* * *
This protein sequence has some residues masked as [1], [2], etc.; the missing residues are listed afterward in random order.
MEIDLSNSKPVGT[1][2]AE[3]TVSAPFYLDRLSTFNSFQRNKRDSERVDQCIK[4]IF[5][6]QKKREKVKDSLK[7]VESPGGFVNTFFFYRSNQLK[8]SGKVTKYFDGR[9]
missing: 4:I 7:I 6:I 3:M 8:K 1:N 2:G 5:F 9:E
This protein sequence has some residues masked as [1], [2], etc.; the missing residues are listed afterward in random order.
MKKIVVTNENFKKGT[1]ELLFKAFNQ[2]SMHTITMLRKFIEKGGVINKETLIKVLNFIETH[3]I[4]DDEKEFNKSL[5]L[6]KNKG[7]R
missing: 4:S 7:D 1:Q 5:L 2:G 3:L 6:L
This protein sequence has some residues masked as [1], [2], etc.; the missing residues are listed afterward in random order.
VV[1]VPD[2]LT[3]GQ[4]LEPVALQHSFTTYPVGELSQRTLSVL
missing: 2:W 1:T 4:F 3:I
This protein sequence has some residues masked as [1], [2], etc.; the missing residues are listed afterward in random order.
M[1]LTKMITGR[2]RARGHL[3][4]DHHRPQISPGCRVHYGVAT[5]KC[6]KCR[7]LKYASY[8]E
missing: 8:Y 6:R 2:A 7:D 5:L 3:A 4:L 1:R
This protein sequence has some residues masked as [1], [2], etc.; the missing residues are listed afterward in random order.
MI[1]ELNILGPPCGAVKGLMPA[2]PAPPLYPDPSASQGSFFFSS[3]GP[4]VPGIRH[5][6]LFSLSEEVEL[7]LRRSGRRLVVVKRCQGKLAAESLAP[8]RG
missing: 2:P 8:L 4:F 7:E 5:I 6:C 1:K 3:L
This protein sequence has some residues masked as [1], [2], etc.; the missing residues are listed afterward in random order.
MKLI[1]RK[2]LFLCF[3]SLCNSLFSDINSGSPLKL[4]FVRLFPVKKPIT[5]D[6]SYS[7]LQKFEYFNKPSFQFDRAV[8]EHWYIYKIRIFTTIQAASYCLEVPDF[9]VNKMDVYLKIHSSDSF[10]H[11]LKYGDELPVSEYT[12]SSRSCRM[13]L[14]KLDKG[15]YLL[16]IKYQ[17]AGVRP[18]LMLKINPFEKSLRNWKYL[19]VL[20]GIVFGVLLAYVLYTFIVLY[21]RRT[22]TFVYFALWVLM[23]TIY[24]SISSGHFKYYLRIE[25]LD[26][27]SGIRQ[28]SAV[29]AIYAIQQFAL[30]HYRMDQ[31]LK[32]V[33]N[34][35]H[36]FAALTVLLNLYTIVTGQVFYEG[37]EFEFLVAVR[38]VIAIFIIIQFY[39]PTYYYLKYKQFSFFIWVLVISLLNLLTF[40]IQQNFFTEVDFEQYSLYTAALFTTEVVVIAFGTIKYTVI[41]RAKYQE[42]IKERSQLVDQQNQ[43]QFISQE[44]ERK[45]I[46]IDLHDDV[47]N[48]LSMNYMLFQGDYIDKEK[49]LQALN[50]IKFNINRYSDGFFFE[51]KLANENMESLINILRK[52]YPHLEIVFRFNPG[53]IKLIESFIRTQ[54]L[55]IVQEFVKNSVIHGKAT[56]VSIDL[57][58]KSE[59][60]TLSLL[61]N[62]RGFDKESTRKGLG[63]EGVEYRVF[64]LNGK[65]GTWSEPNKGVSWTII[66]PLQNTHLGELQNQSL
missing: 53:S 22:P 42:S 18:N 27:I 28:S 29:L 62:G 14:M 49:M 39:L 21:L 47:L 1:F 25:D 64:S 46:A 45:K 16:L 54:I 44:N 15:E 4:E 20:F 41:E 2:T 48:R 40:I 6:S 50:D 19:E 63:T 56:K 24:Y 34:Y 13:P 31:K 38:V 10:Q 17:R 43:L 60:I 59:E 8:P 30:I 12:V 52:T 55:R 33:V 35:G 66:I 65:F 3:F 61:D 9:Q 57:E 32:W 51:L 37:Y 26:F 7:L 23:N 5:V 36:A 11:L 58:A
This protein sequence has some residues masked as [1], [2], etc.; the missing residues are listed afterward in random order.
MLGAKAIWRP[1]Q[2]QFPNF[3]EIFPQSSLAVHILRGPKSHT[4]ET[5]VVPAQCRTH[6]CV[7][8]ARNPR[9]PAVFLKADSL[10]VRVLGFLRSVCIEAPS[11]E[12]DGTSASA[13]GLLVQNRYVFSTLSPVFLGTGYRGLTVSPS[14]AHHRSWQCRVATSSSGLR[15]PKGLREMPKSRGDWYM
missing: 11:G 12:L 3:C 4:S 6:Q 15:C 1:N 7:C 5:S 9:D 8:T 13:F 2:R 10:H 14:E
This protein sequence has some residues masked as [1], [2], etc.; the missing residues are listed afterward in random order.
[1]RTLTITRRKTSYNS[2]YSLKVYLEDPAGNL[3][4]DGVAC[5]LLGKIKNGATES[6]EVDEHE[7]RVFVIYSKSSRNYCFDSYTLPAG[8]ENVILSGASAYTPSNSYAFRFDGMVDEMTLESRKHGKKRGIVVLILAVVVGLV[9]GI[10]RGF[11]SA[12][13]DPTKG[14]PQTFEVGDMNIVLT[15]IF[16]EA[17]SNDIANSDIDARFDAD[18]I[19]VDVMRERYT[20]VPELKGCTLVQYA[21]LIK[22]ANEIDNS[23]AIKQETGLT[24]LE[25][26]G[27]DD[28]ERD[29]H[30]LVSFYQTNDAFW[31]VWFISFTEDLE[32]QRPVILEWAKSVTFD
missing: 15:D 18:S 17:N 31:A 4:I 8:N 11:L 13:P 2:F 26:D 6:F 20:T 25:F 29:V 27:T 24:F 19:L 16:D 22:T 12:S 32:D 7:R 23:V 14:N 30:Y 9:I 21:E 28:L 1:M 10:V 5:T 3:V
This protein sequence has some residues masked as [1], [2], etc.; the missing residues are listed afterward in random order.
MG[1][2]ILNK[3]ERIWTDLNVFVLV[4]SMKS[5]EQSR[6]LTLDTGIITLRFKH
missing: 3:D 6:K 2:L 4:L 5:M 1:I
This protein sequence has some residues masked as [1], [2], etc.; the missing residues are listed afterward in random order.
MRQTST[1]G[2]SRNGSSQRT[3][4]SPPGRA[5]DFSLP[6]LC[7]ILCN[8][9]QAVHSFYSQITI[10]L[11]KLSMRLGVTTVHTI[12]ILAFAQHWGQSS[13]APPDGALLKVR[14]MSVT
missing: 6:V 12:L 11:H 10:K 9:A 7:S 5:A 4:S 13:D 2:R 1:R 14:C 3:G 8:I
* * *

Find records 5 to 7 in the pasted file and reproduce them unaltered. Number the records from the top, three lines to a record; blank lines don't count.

This protein sequence has some residues masked as [1], [2], etc.; the missing residues are listed afterward in random order.
MI[1]ELNILGPPCGAVKGLMPA[2]PAPPLYPDPSASQGSFFFSS[3]GP[4]VPGIRH[5][6]LFSLSEEVEL[7]LRRSGRRLVVVKRCQGKLAAESLAP[8]RG
missing: 2:P 8:L 4:F 7:E 5:I 6:C 1:K 3:L
This protein sequence has some residues masked as [1], [2], etc.; the missing residues are listed afterward in random order.
MKLI[1]RK[2]LFLCF[3]SLCNSLFSDINSGSPLKL[4]FVRLFPVKKPIT[5]D[6]SYS[7]LQKFEYFNKPSFQFDRAV[8]EHWYIYKIRIFTTIQAASYCLEVPDF[9]VNKMDVYLKIHSSDSF[10]H[11]LKYGDELPVSEYT[12]SSRSCRM[13]L[14]KLDKG[15]YLL[16]IKYQ[17]AGVRP[18]LMLKINPFEKSLRNWKYL[19]VL[20]GIVFGVLLAYVLYTFIVLY[21]RRT[22]TFVYFALWVLM[23]TIY[24]SISSGHFKYYLRIE[25]LD[26][27]SGIRQ[28]SAV[29]AIYAIQQFAL[30]HYRMDQ[31]LK[32]V[33]N[34][35]H[36]FAALTVLLNLYTIVTGQVFYEG[37]EFEFLVAVR[38]VIAIFIIIQFY[39]PTYYYLKYKQFSFFIWVLVISLLNLLTF[40]IQQNFFTEVDFEQYSLYTAALFTTEVVVIAFGTIKYTVI[41]RAKYQE[42]IKERSQLVDQQNQ[43]QFISQE[44]ERK[45]I[46]IDLHDDV[47]N[48]LSMNYMLFQGDYIDKEK[49]LQALN[50]IKFNINRYSDGFFFE[51]KLANENMESLINILRK[52]YPHLEIVFRFNPG[53]IKLIESFIRTQ[54]L[55]IVQEFVKNSVIHGKAT[56]VSIDL[57][58]KSE[59][60]TLSLL[61]N[62]RGFDKESTRKGLG[63]EGVEYRVF[64]LNGK[65]GTWSEPNKGVSWTII[66]PLQNTHLGELQNQSL
missing: 53:S 22:P 42:S 18:N 27:I 28:S 29:L 62:G 14:M 49:M 39:L 21:L 47:L 1:F 25:D 64:S 46:A 45:K 16:L 54:I 44:N 15:E 4:E 20:F 41:E 2:T 48:R 40:I 6:S 50:D 19:E 63:T 56:K 24:Y 34:Y 13:P 31:K 38:V 10:Q 17:R 43:L 60:I 59:E 8:P 30:I 12:V 52:T 55:R 33:V 35:G 66:I 65:F 3:F 61:D 9:Q 57:E 32:W 51:L 37:Y 26:F 7:L 23:N 5:V 36:A 11:L 58:A
This protein sequence has some residues masked as [1], [2], etc.; the missing residues are listed afterward in random order.
MLGAKAIWRP[1]Q[2]QFPNF[3]EIFPQSSLAVHILRGPKSHT[4]ET[5]VVPAQCRTH[6]CV[7][8]ARNPR[9]PAVFLKADSL[10]VRVLGFLRSVCIEAPS[11]E[12]DGTSASA[13]GLLVQNRYVFSTLSPVFLGTGYRGLTVSPS[14]AHHRSWQCRVATSSSGLR[15]PKGLREMPKSRGDWYM
missing: 11:G 12:L 3:C 4:S 6:Q 15:C 1:N 7:C 5:S 9:D 8:T 13:F 2:R 10:H 14:E